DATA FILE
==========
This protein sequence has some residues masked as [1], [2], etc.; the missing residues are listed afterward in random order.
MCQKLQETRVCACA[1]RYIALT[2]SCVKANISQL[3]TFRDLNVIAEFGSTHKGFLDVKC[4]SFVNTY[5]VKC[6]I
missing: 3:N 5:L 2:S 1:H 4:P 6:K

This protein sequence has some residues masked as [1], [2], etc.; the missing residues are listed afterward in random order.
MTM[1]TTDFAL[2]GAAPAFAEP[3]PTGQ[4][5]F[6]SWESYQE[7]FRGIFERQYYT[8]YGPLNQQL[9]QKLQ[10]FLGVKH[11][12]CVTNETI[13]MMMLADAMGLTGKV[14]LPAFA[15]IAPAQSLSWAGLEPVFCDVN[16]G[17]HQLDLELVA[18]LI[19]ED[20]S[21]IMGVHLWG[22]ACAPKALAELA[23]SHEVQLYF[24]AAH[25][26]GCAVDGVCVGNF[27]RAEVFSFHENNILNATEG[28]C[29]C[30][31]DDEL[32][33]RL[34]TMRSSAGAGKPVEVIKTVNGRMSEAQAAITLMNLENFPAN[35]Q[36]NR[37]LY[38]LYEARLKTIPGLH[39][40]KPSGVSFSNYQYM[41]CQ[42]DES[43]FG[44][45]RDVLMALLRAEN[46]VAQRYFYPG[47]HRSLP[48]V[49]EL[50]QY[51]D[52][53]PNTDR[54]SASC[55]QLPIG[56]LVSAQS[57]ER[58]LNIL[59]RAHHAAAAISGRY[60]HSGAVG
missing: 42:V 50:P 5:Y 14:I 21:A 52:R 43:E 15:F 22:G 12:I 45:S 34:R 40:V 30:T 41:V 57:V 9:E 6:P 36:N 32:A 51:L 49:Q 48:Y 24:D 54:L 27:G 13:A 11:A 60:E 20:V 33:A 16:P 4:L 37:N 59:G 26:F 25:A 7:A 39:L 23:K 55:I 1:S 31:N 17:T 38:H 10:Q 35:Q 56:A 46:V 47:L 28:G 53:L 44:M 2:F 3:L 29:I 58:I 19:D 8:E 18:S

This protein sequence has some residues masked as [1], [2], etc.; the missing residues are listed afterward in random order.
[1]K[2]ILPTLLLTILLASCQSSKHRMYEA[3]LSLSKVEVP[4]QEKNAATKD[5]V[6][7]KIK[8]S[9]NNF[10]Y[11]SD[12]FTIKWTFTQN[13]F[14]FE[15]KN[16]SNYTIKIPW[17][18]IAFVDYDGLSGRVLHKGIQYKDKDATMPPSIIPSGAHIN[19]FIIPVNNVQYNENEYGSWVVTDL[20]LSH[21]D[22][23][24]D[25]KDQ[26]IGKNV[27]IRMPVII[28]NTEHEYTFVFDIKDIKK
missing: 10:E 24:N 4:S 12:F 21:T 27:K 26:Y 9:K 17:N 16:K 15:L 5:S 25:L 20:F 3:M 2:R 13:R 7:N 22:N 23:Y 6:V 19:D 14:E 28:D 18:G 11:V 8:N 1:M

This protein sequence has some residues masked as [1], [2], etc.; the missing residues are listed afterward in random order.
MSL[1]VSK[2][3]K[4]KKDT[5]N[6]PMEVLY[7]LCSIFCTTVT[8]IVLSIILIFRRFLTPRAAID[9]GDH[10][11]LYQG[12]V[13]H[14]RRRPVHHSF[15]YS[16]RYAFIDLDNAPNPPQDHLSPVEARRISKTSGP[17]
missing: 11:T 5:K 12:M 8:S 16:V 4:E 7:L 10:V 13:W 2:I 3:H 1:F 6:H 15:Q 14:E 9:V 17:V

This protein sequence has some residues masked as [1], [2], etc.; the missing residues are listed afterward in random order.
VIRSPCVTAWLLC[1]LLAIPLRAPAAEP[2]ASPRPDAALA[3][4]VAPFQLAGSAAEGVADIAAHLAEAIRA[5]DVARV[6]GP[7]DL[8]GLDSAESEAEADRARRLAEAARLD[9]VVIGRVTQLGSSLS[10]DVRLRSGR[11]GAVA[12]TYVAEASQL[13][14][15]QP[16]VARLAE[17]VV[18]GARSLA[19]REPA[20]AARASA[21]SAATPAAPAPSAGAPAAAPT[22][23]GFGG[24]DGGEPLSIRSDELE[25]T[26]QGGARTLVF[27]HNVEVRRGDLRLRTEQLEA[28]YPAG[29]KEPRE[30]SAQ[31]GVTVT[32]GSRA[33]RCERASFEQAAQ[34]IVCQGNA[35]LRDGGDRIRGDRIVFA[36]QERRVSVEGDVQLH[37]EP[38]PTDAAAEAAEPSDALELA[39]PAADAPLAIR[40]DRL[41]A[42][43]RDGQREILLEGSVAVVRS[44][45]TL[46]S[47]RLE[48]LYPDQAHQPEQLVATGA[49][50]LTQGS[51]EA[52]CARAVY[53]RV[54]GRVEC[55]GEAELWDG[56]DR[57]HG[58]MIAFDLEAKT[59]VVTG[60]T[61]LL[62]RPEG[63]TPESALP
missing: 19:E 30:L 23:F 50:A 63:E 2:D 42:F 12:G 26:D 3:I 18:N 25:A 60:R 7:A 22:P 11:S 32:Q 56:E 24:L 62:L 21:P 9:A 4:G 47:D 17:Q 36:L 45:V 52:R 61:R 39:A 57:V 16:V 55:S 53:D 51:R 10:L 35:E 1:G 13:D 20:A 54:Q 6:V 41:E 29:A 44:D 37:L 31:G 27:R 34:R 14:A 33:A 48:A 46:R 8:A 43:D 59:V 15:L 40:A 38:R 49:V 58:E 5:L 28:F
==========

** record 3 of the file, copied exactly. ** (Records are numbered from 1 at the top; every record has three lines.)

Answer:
This protein sequence has some residues masked as [1], [2], etc.; the missing residues are listed afterward in random order.
[1]K[2]ILPTLLLTILLASCQSSKHRMYEA[3]LSLSKVEVP[4]QEKNAATKD[5]V[6][7]KIK[8]S[9]NNF[10]Y[11]SD[12]FTIKWTFTQN[13]F[14]FE[15]KN[16]SNYTIKIPW[17][18]IAFVDYDGLSGRVLHKGIQYKDKDATMPPSIIPSGAHIN[19]FIIPVNNVQYNENEYGSWVVTDL[20]LSH[21]D[22][23][24]D[25]KDQ[26]IGKNV[27]IRMPVII[28]NTEHEYTFVFDIKDIKK
missing: 10:E 24:N 4:S 12:F 21:T 27:K 26:Y 9:K 17:N 16:K 15:L 5:S 25:L 20:F 3:M 2:R 13:R 7:N 22:N 23:Y 6:V 19:D 14:E 28:D 18:G 11:V 8:N 1:M